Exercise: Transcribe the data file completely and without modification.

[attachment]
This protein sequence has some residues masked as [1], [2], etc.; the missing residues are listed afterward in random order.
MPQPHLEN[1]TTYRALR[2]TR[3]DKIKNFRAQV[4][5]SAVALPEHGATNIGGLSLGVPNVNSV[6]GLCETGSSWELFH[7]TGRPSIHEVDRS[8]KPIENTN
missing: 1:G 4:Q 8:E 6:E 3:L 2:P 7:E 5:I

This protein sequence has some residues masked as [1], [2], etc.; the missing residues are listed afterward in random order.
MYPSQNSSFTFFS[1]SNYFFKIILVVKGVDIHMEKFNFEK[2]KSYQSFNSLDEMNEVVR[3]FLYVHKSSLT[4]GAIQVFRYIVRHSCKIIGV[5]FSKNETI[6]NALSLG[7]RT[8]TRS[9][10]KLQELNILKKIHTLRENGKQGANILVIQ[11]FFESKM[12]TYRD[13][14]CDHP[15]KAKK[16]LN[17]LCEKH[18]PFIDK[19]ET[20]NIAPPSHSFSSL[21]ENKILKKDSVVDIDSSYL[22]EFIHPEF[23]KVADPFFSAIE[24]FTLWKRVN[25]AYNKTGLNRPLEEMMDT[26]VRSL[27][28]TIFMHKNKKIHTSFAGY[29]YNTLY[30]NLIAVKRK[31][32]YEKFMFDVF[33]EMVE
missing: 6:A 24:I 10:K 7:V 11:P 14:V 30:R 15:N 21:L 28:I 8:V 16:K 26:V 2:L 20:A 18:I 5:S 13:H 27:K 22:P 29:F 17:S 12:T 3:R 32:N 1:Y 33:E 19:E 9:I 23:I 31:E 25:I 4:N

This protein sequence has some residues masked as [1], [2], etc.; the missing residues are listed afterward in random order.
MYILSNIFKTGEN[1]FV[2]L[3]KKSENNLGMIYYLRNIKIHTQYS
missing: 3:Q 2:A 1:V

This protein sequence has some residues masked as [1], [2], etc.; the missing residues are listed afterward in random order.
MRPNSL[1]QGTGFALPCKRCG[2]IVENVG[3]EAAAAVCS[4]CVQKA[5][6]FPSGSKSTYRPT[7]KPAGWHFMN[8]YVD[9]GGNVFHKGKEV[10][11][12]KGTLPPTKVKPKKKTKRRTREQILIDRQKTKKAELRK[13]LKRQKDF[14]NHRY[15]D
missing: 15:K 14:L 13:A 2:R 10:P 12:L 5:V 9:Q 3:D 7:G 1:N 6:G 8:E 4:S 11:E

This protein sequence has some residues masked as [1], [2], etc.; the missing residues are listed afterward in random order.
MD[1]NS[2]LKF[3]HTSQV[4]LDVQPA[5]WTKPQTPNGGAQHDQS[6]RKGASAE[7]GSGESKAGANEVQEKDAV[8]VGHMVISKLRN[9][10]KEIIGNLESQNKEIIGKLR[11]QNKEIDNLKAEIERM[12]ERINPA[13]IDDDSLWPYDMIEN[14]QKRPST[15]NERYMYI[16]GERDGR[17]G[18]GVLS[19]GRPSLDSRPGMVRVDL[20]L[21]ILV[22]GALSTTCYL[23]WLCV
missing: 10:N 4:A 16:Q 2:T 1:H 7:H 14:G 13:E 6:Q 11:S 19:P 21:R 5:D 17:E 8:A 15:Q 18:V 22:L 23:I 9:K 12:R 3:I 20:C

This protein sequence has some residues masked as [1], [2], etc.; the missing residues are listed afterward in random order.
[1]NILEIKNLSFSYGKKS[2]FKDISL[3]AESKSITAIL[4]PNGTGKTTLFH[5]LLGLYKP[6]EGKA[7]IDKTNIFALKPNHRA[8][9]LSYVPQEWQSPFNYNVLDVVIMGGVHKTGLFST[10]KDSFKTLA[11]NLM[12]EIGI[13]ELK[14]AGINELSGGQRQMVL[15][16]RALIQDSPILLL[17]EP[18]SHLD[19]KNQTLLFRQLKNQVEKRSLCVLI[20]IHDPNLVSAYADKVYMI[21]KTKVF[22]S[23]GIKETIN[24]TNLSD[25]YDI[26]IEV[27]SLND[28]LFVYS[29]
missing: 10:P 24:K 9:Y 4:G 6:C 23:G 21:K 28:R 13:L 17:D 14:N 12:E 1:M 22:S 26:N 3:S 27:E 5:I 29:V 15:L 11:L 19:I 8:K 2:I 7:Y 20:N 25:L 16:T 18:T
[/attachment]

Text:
This protein sequence has some residues masked as [1], [2], etc.; the missing residues are listed afterward in random order.
MPQPHLEN[1]TTYRALR[2]TR[3]DKIKNFRAQV[4][5]SAVALPEHGATNIGGLSLGVPNVNSV[6]GLCETGSSWELFH[7]TGRPSIHEVDRS[8]KPIENTN
missing: 1:G 4:Q 8:E 6:E 3:L 2:P 7:E 5:I

This protein sequence has some residues masked as [1], [2], etc.; the missing residues are listed afterward in random order.
MYPSQNSSFTFFS[1]SNYFFKIILVVKGVDIHMEKFNFEK[2]KSYQSFNSLDEMNEVVR[3]FLYVHKSSLT[4]GAIQVFRYIVRHSCKIIGV[5]FSKNETI[6]NALSLG[7]RT[8]TRS[9][10]KLQELNILKKIHTLRENGKQGANILVIQ[11]FFESKM[12]TYRD[13][14]CDHP[15]KAKK[16]LN[17]LCEKH[18]PFIDK[19]ET[20]NIAPPSHSFSSL[21]ENKILKKDSVVDIDSSYL[22]EFIHPEF[23]KVADPFFSAIE[24]FTLWKRVN[25]AYNKTGLNRPLEEMMDT[26]VRSL[27][28]TIFMHKNKKIHTSFAGY[29]YNTLY[30]NLIAVKRK[31][32]YEKFMFDVF[33]EMVE
missing: 6:A 24:I 10:K 7:V 11:P 14:V 30:R 15:N 21:L 28:I 8:V 16:K 26:V 2:L 20:A 18:I 5:S 13:H 27:K 22:P 29:F 17:S 12:T 3:R 32:N 1:Y 33:E 19:E 9:I 23:I 31:E 25:I 4:N

This protein sequence has some residues masked as [1], [2], etc.; the missing residues are listed afterward in random order.
MYILSNIFKTGEN[1]FV[2]L[3]KKSENNLGMIYYLRNIKIHTQYS
missing: 3:Q 2:A 1:V

This protein sequence has some residues masked as [1], [2], etc.; the missing residues are listed afterward in random order.
MRPNSL[1]QGTGFALPCKRCG[2]IVENVG[3]EAAAAVCS[4]CVQKA[5][6]FPSGSKSTYRPT[7]KPAGWHFMN[8]YVD[9]GGNVFHKGKEV[10][11][12]KGTLPPTKVKPKKKTKRRTREQILIDRQKTKKAELRK[13]LKRQKDF[14]NHRY[15]D
missing: 15:K 14:L 13:A 2:R 10:P 12:L 5:V 9:Q 3:D 7:G 1:N 6:G 8:E 4:S 11:E

This protein sequence has some residues masked as [1], [2], etc.; the missing residues are listed afterward in random order.
MD[1]NS[2]LKF[3]HTSQV[4]LDVQPA[5]WTKPQTPNGGAQHDQS[6]RKGASAE[7]GSGESKAGANEVQEKDAV[8]VGHMVISKLRN[9][10]KEIIGNLESQNKEIIGKLR[11]QNKEIDNLKAEIERM[12]ERINPA[13]IDDDSLWPYDMIEN[14]QKRPST[15]NERYMYI[16]GERDGR[17]G[18]GVLS[19]GRPSLDSRPGMVRVDL[20]L[21]ILV[22]GALSTTCYL[23]WLCV
missing: 10:N 4:A 16:Q 2:T 1:H 7:H 14:G 13:E 6:Q 11:S 19:P 21:R 5:D 17:E 8:A 15:Q 18:V 22:L 23:I 9:K 12:R 3:I 20:C

This protein sequence has some residues masked as [1], [2], etc.; the missing residues are listed afterward in random order.
[1]NILEIKNLSFSYGKKS[2]FKDISL[3]AESKSITAIL[4]PNGTGKTTLFH[5]LLGLYKP[6]EGKA[7]IDKTNIFALKPNHRA[8][9]LSYVPQEWQSPFNYNVLDVVIMGGVHKTGLFST[10]KDSFKTLA[11]NLM[12]EIGI[13]ELK[14]AGINELSGGQRQMVL[15][16]RALIQDSPILLL[17]EP[18]SHLD[19]KNQTLLFRQLKNQVEKRSLCVLI[20]IHDPNLVSAYADKVYMI[21]KTKVF[22]S[23]GIKETIN[24]TNLSD[25]YDI[26]IEV[27]SLND[28]LFVYS[29]
missing: 10:P 24:K 9:Y 4:G 6:C 23:G 21:K 28:R 13:L 17:D 14:N 12:E 1:M 22:S 26:N 3:S 27:E 5:I 29:V 15:L 11:L 19:I 8:K 2:I 7:Y 20:N 25:L 16:T 18:T